After what had been solid year-to-date performance through August, small and microcaps caps went into negative performance territory for the year this week.
Through late August the Russell 2000 Index and Russell Microcap Index were up 13% and 16%, respectively, and were outperforming large-caps, with the Russell 1000 up 10% during the same time frame. That worm turned in the intervening weeks, and through Thursday small-caps and micro-caps found themselves down for the year to date by 1.3% and 1.4%, respectively, while large-caps were still in the black, up 2.3%.
Since late August, the divergence is even wider, with the Russell 2000 and Russell Microcap indices down 13% and 13.5%, respectively, while the Russell 1000 is down 6.8%
When we've seen downside market volatility in the past, the smallest names typically have been among the first to be sold by investors. On the whole this year, smaller names until recently had held up quite well relative to their larger cousins during the volatile days, but now we are seeing that script flip. Buckle up, this could become even more pronounced if the recent volatility continues into year-end, as I expect it will.
Break out the Tums and Pepto-Bismol and keep them both next to the dry powder reserved for potential bargains that may be revealed amid this mild chaos. For now, despite the turmoil, my deeper-value screens still are revealing very few investable possibilities. However, I do expect tax-loss selling candidates could be an even more interesting area as 2018 comes to a close.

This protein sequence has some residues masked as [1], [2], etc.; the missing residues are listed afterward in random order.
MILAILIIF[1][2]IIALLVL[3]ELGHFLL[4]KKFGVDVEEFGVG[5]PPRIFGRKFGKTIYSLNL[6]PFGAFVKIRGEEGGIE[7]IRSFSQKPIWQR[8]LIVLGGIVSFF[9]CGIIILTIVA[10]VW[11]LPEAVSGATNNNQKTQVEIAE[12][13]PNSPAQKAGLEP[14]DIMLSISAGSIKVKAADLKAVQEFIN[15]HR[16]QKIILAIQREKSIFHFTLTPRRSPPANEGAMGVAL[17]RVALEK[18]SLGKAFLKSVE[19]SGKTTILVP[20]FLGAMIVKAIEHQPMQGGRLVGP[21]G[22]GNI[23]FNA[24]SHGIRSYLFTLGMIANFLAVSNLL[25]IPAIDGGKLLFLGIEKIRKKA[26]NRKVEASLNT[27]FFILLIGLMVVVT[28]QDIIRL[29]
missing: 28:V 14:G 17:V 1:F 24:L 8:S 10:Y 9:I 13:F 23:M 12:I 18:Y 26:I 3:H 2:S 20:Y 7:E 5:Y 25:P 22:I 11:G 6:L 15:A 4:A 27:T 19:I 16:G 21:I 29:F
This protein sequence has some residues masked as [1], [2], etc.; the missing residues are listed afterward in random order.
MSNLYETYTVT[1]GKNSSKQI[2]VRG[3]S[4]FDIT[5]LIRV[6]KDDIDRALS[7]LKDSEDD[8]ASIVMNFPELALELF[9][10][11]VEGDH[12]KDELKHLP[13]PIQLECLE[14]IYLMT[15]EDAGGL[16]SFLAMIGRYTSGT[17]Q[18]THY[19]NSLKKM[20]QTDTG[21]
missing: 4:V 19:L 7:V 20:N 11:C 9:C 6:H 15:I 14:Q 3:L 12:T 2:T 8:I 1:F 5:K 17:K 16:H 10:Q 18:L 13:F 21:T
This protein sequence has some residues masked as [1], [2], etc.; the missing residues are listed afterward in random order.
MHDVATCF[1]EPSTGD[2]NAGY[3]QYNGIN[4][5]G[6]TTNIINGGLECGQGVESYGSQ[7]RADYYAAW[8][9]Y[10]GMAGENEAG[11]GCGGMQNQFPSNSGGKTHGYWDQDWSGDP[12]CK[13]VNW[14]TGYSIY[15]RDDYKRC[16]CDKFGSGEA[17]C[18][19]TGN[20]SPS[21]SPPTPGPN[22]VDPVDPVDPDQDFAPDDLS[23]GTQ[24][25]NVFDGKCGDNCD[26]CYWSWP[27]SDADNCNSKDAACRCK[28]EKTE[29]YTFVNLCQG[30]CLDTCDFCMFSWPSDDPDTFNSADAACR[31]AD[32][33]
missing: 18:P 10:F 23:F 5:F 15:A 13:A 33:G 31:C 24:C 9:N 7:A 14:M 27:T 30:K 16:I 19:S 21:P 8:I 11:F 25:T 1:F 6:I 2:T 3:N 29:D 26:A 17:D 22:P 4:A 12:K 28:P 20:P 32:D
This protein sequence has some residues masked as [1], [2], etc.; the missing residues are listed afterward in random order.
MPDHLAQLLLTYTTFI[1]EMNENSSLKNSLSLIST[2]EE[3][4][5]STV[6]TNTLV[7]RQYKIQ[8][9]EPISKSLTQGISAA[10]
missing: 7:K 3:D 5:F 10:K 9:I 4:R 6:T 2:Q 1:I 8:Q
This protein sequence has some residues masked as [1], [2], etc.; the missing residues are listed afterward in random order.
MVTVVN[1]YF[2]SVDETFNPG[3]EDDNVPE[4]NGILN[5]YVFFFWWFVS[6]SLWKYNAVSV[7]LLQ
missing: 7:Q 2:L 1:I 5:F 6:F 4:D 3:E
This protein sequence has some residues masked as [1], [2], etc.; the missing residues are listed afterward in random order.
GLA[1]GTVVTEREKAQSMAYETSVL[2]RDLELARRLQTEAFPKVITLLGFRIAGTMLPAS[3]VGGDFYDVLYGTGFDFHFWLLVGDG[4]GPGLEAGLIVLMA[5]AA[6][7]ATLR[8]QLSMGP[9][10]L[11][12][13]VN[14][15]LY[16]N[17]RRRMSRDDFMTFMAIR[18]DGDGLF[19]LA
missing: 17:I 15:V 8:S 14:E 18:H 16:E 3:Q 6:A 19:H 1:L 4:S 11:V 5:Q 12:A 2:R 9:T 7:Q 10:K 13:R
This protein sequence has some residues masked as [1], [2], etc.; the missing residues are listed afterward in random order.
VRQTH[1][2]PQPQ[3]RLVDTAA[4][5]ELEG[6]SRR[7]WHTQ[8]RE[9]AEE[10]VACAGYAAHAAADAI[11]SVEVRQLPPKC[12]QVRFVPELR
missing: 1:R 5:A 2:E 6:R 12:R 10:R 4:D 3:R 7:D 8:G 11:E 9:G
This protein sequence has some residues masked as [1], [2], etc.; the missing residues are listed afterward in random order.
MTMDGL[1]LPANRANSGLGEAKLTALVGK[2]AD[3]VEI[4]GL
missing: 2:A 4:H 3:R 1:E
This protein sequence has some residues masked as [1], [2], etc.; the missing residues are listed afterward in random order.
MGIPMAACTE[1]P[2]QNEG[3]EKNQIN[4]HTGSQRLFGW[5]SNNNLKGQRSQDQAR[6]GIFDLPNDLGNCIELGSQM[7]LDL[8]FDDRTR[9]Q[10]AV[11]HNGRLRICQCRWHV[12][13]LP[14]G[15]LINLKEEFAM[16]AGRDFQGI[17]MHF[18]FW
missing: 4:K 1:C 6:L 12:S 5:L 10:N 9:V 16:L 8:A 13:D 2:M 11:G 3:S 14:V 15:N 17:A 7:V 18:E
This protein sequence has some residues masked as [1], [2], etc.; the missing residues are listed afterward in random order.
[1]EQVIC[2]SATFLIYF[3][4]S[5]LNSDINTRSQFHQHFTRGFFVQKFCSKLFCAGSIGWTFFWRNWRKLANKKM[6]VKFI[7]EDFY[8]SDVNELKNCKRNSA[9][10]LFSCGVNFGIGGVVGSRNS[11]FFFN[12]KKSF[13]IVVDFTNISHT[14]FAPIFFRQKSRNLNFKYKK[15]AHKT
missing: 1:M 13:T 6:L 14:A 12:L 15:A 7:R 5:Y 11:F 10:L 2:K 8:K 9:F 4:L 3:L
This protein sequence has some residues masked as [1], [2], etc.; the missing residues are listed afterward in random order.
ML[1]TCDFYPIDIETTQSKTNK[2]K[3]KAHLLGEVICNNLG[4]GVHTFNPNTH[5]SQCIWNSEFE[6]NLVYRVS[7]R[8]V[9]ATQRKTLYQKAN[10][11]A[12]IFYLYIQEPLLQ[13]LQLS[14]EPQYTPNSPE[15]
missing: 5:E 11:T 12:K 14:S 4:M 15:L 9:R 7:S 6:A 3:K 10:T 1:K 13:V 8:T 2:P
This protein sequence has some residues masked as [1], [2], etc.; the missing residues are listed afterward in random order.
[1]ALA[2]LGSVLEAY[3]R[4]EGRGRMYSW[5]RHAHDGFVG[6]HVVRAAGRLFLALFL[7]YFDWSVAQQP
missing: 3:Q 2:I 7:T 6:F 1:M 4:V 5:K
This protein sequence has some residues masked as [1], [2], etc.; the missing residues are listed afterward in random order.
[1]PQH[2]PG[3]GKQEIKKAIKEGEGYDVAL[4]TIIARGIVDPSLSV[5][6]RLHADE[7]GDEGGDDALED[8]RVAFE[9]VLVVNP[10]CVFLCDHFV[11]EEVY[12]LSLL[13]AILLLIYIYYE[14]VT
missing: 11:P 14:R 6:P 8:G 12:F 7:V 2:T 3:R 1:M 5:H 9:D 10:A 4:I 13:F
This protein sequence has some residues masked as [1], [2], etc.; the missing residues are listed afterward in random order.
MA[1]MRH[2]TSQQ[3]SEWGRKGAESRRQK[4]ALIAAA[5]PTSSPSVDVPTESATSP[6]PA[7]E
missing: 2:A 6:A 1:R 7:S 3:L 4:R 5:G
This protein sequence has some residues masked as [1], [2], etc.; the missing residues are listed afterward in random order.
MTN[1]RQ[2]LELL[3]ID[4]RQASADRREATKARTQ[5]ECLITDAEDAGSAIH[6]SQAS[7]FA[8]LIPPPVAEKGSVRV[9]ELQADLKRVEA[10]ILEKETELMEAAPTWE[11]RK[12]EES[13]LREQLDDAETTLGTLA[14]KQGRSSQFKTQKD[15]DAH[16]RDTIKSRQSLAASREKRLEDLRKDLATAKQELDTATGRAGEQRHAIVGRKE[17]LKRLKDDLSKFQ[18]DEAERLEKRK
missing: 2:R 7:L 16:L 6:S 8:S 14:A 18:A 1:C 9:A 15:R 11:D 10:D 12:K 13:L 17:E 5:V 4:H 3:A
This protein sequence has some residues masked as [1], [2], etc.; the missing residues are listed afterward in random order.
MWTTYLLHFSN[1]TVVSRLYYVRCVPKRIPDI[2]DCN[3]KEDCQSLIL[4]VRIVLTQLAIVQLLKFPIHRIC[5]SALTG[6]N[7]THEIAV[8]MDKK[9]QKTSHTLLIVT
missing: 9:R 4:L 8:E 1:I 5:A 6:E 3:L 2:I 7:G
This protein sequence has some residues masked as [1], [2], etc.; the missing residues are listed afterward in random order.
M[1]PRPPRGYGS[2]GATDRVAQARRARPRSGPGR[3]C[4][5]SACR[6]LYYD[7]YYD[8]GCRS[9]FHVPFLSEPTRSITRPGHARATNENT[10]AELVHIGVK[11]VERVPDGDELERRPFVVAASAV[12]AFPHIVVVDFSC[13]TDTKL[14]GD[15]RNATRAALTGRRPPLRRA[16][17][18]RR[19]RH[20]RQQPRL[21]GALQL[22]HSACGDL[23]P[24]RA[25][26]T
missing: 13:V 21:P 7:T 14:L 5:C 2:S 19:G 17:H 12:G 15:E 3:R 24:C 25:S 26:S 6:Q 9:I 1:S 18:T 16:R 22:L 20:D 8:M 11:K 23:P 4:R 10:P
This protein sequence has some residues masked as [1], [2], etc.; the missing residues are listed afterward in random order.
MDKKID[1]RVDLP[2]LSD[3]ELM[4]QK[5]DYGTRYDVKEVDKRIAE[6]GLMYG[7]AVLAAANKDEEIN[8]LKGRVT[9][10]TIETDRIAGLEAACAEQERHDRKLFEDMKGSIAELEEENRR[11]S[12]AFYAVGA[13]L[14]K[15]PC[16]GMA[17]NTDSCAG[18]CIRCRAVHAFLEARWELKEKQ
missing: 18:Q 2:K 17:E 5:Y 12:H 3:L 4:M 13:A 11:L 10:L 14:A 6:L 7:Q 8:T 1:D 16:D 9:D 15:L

On a brighter note, gas station REIT Getty Realty Corp. (GTY) announced a dividend hike Thursday, raising its quarterly payout 9.4% to 35 cents, which put the forward dividend yield at 5.1%. The company has been growing the dividend at a solid 11.8% compound annual growth rate over the last five years. The company also continues to grow its asset base; it acquired seven properties during the quarter and added 39 for the year to date. Getty Realty now owns 861 properties and leases an additional 77.
In the land of the distressed, toymaker JAKKS Pacific Inc. (JAKK) did something it had been unable to in the past seven quarters, dating back to September 2016; the company actually reported a profit. Still smarting from the Toys 'R' Us bankruptcy, JAKKS's revenue of $236.7 million missed consensus estimates of $258.6 million. The company earned 38 cents a share, which also was below consensus (61 cents), but it was finally in the black.
The 7.5% boost JAKK shares enjoyed Thursday was most likely due to the reported ongoing interest of Hong Kong Meisheng Cultural Company Ltd. in buying newly issued JAKK shares for $2.95. On Thursday's earnings call JAKKS management went into more detail about this proposal than it has in past quarters, when it typically just mentioned it in passing. Under the proposed deal Meisheng ultimately would own 51% of JAKKS, which would be up from its most recently reported position of 19.4%. However, the proposal has been moving about as slow as molasses since it first was announced last January.
The proposed deal sure is a long way from the $20-a-share bid that Howard Marks' Oaktree Capital Management made in 2011 for JAKKS. Management rejected that bid as too low; shares currently trade in the $2.40 range.
At the time of publication, Heller was long GTY and JAKK.